Members of Bone Thugs N Harmony are clearly at Tha Crossroads. When you’ve been in the game as long as they have, you either continue to weed out your longstanding core of fans, or you adapt to the current soundscape.
Bone royalty Krayzie and Bizzy opted for the latter by teaming up as Bone Thugs for the appropriately titled New Waves. The album finds the Cleveland vets alternating between reflection and recreation over club-ready tunes.
Disclaimer: This ain’t your daddy’s Bone. Want ominous ivory tickles and creepy basslines? Too bad; you’re getting thumping bass and soaring robo-rhythms. Krayzie and Bizzy sound surprisingly comfortable over these updated sonics, but maybe it shouldn’t be so startling because their melodies have always been on point. “That Girl” is a catchy ode to a fallen relationship that will ring in your ears like post-concussion. Meanwhile, “Good Person” is universally relatable in its self-doubt. “It really makes me wonder how I don’t go under/Tryna stay alive and survive through this thunder storm/But what did I do, what did I do wrong?” Krayzie ponders. Krayzie’s and Bizzy’s rapid-fire flows are still intact, but they sometimes slow it down to fit the mood. This versatility belies growth and the duo’s ability to adapt like a phone charger. Speaking of phones, these two can’t help but cheese out on occasion. “I Wish Heaven Had a Cell Phone” attempts to be deep but can’t get past Mary Kay levels of superficiality. “Whatever Goes Up” is emotionally genuine, but rhymes like “So I went out and got me some/And when I got it, make sure that I got a lot of it/’Cause life you can only live it once,” are as rap-by-numbers as it gets.
Bone Thugs is transparently aiming to not only update themselves, but also to reach the frat boys and sorority girls at your average Kappa Sigma. The troubled sentiments of “Bad Dream,” which finds our heroes caught in a nightmarish relationship, is just the kind of theme that degree chasers can relate to. However, even though “Coming Home,” featuring Stephen Marley is an inspiring intro and the lead single, it lacks the oomph to get a keg party going. This begs the question; will Bone be able to tap into the hardcore partiers? It’s possible (see the unprecedented terrority of “Bottleservice”) but may prove difficult since they’re competing with rappers like Drake and Big Sean, whom these college kids consider their contemporaries.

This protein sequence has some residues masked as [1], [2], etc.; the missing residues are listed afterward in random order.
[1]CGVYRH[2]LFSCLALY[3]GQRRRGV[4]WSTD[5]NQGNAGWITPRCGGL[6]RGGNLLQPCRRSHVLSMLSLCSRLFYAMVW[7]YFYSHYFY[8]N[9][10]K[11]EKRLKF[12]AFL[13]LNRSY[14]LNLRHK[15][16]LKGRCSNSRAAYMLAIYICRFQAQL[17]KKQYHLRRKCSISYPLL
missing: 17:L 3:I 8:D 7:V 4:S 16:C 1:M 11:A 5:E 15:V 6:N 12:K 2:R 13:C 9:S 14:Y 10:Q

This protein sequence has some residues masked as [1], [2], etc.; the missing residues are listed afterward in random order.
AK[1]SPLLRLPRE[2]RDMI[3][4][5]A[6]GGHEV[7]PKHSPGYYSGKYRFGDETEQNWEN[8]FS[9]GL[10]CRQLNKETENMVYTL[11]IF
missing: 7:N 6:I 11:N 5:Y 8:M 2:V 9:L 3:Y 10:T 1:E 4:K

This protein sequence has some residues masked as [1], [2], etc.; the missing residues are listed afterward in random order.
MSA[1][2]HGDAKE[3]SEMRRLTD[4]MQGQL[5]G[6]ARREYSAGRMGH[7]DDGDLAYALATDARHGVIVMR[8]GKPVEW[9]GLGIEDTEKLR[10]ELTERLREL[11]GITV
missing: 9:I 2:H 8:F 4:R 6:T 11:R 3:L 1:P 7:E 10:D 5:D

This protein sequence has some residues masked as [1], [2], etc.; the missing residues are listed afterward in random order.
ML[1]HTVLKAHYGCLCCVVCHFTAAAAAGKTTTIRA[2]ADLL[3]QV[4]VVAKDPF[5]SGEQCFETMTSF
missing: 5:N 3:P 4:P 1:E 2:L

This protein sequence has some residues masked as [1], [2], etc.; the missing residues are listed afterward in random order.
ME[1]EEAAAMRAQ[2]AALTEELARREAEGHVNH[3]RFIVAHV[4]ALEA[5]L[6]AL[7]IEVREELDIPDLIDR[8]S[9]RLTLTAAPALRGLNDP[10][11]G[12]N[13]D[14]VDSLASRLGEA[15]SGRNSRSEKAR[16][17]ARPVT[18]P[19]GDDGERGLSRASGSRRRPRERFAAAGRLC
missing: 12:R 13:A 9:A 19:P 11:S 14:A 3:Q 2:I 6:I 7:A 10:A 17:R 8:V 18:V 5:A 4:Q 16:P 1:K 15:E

Wisely, Bone Thugs don’t totally abandon their conceptual roots and include “Cocaine Love,” on which the verses serve as a metaphor for addiction the way 2Pac’s “Me and My Girlfriend” was about love affairs with guns. Bun B is characteristically blistering through his verse, spitting coldly “Now you recognize you lookin’ like a simp/And I sit back laughing ’cause I’m the bitch’s pimp.” Bone blood brothers Layzie Bone and Flesh-N-Bone also provide strong turns on “Ruthless,” but it’s Eric Bellinger’s emotive hook that will have you saying “I’m not crying, there’s something in my eye!” Bone Thugs goes overboard with odes to fallen friends on this album (see: “I Wish Heaven Had a Cell Phone,” and the admittedly strong “Change the Story”) but they hit the bullseye on this cut. Everything from the group’s endearing love for their late mentor Eazy-E to the wistful horns that close the track are both chin-up expressions and an allowance for sadness.
Maybe Bone Thugs didn’t switch up solely out of necessity, but because they’re older, wiser, willing to leave the bullshit in the past. And they succeeded. Even with its at-times cheesiness, New Waves is a fun, impactful statement of where the original machine-gun spitters are today.